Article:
I admit it; this season is likely over for the Wolves. Yet I’m still watching with that very small glimmer of hope that maybe, just maybe, they make a run for that 8th seed (Kurt Rambis said they could, so why the hell not?). I know it isn’t happening, but let me dream. While watching the Wolves come up short almost every single night I’ve noticed that we are so overmatched at the shooting guard position when the opposing team has any size at all. It’s truly disgusting and it brings me to a debate that has been going pretty much since Rubio returned from his ACL, “Barea or Ridnour?”
For once, this really isn’t management’s issue. They tried this offseason to get experienced and talented wings (not point guards) via free agency. Budinger, Roy and Shved were brought in. Issue is, Chase Budinger surprisingly injured his knee and Brandon Roy predictably re-injured his. Then there is the emergence of Alexey Shved, a great pickup who looks like he could be the starting shooting guard for the future.
While Shved looks to have a future at the two, he currently lacks strength to guard bigger opposing two guards and then also he is coming off an injury. For some reason Adelman seems to have decided that starting Ridnour over Shved makes more sense, maybe due to the injury, or some other reason. Either way, after Shved, we have nothing other than a 10 day contract Gelabale that actually fits the mold of a NBA shooting guard until Chase Budinger returns.
Chase is scheduled to get back with the Wolves in early March, with a possibility of an earlier return. Chase was off to a great start and would help fill the Wolves gaping hole at the two spot behind Shved. Yet, Chase is actually be more of a small forward and over the course of his career has been more productive at the three than then two.
Until Chase is back, Luke Ridnour is starting at the shooting guard (so far this year has played 20% of his time at shooting guard) spot it seems over Shved and JJ Barea is spending a lot of time there off the bench and that is an issue. See Wesley Matthews last night or last week Kobe Bryant posting up a helpless Luke Ridnour until Adelman realized the forced double teams equaled wide open threes for LA and switched to a 2-3 zone.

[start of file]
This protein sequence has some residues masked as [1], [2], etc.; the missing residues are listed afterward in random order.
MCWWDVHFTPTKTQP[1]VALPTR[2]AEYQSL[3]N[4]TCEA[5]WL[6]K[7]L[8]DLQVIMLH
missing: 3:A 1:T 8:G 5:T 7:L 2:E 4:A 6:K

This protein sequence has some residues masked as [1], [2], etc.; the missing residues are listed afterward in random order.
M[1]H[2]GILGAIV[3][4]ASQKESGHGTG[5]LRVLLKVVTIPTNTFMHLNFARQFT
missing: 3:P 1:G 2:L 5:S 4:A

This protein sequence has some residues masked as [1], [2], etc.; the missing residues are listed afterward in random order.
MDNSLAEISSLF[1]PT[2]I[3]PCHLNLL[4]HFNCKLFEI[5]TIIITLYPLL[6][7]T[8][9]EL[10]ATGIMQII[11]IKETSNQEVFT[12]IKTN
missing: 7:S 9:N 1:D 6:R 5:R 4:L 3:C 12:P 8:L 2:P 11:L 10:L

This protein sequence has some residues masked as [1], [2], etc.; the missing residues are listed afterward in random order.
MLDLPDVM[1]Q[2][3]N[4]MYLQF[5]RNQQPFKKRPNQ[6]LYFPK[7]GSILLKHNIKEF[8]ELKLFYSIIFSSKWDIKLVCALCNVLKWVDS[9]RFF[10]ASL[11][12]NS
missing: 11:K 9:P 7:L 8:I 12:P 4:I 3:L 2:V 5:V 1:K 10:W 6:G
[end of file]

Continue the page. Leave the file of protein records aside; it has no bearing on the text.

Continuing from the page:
Here is the bigger issue and why the question I posed in paragraph one is being posed, once Chase is back and ready to either start (if ever) or fill in behind Shved at the shooting guard spot, then the value of having both Barea and Ridnour is even lower. There is definitely no reason to have both back up points when you have Rubio returning to his near ROY form and Chase Budinger with Shved at the shooting guard spot.
The trade deadline is February 21 and to me, the Wolves have no reason to wait until then. Utah had a scout in town at a recent game, and maybe looking for a point guard at the deadline. I’m not going to start throwing out names of people we can get in return because who the hell knows? I've heard the bigger trade deadline ideas of trading Derrick Williams, but that is a riskier proposition. Williams has undenaible potential, and dumping that midseason is risky and may hurt the Wolves in the future. Dumping either Ridnour or Barea likely doesn't hurt the future and just maybe helps the present.
The main question is who do you deal and who do you keep for the rest of this year between Luke and JJ? If you’re talking next year, I could hear an argument for keeping neither, but for some reason I’m still referring to this year (remember I’m hanging on to that glimmer…twinkle twinkle baby…twinkle twinkle).
Argument for dealing Ridnour:
Barea’s skill set is more of a change from Rubio’s. When the Wolves offense gets stagnant and is struggling to create points in the half court offense, Barea (at times) can step in and create offense by himself. He may in fact be the one TPup, outside of Pek’s baby hook, that can claim to be able to create his own offense more often than not. On a team that is so utterly lacking in the three-point shooting, hanging onto Ridnour may not be the right choice. Luke has shot 32% the past two seasons with the Wolves, under his career average of 35%. Ridnour has been much better in the midrange and therefore is again not filling a need for the Wolves.